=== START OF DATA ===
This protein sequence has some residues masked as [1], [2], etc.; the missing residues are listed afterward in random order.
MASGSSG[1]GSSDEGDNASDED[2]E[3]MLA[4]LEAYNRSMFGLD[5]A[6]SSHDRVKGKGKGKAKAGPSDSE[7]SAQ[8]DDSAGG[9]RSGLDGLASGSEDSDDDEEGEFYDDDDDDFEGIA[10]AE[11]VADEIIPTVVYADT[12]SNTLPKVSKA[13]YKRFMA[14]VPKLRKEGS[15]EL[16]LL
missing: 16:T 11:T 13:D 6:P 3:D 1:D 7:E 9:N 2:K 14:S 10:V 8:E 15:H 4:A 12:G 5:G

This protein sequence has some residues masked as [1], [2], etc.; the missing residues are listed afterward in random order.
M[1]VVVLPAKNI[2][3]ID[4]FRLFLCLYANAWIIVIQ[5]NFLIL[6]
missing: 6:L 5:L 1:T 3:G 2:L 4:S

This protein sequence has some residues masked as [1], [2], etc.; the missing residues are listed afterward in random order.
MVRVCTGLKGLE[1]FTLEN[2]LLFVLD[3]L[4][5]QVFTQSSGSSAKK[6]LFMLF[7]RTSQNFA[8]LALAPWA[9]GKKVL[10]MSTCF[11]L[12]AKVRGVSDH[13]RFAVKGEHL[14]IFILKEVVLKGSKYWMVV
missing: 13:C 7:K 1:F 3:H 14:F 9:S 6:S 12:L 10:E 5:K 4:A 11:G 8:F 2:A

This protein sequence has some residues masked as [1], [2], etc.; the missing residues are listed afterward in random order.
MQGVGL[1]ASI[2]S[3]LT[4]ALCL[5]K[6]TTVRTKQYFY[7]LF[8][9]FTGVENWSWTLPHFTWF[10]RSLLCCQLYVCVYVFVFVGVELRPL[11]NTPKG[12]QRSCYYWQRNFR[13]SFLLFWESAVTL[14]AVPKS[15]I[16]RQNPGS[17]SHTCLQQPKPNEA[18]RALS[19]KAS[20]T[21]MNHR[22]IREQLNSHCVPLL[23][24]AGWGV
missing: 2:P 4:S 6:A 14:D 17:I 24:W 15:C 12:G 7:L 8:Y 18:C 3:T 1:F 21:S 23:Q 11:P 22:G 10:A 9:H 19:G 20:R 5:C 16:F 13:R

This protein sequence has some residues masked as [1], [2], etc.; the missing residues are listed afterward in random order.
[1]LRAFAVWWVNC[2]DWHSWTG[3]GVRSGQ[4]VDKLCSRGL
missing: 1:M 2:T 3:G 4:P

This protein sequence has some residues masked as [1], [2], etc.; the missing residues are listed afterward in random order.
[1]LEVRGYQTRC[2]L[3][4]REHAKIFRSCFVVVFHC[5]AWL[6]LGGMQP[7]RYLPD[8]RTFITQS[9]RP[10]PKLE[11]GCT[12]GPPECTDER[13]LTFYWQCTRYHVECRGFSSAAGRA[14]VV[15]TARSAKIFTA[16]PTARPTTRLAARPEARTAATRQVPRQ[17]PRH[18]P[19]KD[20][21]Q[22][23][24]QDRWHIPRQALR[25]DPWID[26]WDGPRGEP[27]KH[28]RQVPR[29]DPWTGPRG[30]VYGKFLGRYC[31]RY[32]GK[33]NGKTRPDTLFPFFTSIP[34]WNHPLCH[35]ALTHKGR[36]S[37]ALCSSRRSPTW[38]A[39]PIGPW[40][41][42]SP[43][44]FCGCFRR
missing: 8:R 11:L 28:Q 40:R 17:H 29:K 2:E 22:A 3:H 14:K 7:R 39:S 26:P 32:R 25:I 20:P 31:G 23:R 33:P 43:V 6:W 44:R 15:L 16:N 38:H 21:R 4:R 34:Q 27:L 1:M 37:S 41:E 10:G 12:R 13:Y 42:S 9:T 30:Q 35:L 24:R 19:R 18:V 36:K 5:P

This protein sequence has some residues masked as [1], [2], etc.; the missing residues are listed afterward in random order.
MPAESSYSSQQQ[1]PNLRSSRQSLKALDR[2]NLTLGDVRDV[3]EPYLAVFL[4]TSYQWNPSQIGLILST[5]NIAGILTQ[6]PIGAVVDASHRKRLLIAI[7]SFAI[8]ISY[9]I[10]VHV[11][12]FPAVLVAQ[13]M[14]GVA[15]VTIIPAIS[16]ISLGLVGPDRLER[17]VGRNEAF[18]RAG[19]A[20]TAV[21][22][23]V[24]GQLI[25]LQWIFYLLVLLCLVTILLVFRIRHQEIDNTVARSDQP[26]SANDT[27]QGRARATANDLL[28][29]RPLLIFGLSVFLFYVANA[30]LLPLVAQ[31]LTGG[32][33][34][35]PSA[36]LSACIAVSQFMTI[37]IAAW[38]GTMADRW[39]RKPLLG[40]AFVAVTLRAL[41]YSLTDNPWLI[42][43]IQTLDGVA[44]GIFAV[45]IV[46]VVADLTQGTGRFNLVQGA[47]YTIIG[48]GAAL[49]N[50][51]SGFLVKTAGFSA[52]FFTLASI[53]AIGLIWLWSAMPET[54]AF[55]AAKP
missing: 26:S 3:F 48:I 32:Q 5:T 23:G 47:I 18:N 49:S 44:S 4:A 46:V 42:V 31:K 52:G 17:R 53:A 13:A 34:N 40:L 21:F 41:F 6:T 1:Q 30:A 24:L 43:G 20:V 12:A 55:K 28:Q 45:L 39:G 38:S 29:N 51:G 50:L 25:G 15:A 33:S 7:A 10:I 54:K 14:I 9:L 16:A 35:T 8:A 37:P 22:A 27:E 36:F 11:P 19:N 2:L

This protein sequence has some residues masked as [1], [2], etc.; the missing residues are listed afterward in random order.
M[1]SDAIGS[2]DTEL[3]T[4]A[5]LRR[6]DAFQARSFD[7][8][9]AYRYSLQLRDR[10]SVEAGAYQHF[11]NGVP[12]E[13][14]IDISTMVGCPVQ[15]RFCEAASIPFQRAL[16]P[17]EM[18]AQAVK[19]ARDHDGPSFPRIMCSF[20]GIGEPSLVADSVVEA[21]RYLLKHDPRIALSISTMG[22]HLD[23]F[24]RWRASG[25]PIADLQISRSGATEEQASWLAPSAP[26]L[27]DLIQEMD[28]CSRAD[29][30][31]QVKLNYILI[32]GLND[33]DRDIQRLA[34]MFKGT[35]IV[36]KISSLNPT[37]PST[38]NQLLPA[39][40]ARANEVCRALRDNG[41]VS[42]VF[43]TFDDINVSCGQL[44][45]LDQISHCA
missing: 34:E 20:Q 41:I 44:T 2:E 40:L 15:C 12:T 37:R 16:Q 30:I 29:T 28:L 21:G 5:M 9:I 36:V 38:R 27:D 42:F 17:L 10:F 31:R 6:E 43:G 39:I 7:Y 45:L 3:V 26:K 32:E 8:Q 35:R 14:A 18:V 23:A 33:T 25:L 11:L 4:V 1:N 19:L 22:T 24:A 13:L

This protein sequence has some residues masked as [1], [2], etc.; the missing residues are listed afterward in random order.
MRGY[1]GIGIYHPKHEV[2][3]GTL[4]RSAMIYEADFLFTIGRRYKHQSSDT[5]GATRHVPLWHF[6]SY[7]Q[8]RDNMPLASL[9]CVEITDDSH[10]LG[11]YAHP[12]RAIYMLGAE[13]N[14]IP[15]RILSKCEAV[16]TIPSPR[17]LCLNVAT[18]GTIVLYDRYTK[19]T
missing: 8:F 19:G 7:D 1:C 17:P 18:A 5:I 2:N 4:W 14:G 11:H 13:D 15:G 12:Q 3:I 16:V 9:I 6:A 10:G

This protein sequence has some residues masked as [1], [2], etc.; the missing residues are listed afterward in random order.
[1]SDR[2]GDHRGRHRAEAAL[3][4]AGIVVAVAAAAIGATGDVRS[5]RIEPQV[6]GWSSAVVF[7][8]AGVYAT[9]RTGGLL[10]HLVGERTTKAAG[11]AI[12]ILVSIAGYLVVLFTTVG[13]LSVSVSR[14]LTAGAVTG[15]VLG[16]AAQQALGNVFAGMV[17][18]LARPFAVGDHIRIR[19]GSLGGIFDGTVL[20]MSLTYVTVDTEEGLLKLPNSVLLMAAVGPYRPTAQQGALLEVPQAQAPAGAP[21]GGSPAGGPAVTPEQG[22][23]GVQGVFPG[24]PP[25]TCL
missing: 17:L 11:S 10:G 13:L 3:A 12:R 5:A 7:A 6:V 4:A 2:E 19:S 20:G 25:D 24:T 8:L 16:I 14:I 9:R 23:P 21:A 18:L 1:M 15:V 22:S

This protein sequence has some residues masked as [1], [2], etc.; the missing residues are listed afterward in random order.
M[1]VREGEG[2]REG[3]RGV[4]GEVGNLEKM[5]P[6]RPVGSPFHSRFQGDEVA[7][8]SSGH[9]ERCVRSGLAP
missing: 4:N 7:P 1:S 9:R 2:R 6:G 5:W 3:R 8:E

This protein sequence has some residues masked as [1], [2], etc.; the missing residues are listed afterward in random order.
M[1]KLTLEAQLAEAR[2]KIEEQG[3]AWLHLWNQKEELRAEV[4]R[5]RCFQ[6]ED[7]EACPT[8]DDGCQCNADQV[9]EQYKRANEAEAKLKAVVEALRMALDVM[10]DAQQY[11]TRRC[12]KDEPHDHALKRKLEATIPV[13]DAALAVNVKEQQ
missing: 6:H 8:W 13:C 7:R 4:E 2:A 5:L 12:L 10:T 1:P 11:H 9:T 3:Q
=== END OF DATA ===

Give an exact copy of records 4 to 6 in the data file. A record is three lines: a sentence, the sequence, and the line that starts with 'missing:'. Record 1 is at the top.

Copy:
This protein sequence has some residues masked as [1], [2], etc.; the missing residues are listed afterward in random order.
MQGVGL[1]ASI[2]S[3]LT[4]ALCL[5]K[6]TTVRTKQYFY[7]LF[8][9]FTGVENWSWTLPHFTWF[10]RSLLCCQLYVCVYVFVFVGVELRPL[11]NTPKG[12]QRSCYYWQRNFR[13]SFLLFWESAVTL[14]AVPKS[15]I[16]RQNPGS[17]SHTCLQQPKPNEA[18]RALS[19]KAS[20]T[21]MNHR[22]IREQLNSHCVPLL[23][24]AGWGV
missing: 2:P 4:S 6:A 14:D 17:I 24:W 15:C 12:G 7:L 8:Y 18:C 3:T 1:F 21:S 23:Q 11:P 22:G 10:A 9:H 19:G 20:R 5:C 16:F 13:R

This protein sequence has some residues masked as [1], [2], etc.; the missing residues are listed afterward in random order.
[1]LRAFAVWWVNC[2]DWHSWTG[3]GVRSGQ[4]VDKLCSRGL
missing: 1:M 2:T 3:G 4:P

This protein sequence has some residues masked as [1], [2], etc.; the missing residues are listed afterward in random order.
[1]LEVRGYQTRC[2]L[3][4]REHAKIFRSCFVVVFHC[5]AWL[6]LGGMQP[7]RYLPD[8]RTFITQS[9]RP[10]PKLE[11]GCT[12]GPPECTDER[13]LTFYWQCTRYHVECRGFSSAAGRA[14]VV[15]TARSAKIFTA[16]PTARPTTRLAARPEARTAATRQVPRQ[17]PRH[18]P[19]KD[20][21]Q[22][23][24]QDRWHIPRQALR[25]DPWID[26]WDGPRGEP[27]KH[28]RQVPR[29]DPWTGPRG[30]VYGKFLGRYC[31]RY[32]GK[33]NGKTRPDTLFPFFTSIP[34]WNHPLCH[35]ALTHKGR[36]S[37]ALCSSRRSPTW[38]A[39]PIGPW[40][41][42]SP[43][44]FCGCFRR
missing: 8:R 11:L 28:Q 40:R 17:H 29:K 2:E 22:A 3:H 14:K 7:R 39:S 26:P 32:R 25:I 20:P 31:G 23:R 33:P 43:V 6:W 44:R 15:L 16:N 38:H 21:R 4:R 34:Q 27:L 1:M 37:S 41:E 10:G 12:R 13:Y 42:S 9:T 30:Q 35:L 24:R 19:R 18:V 36:K 5:P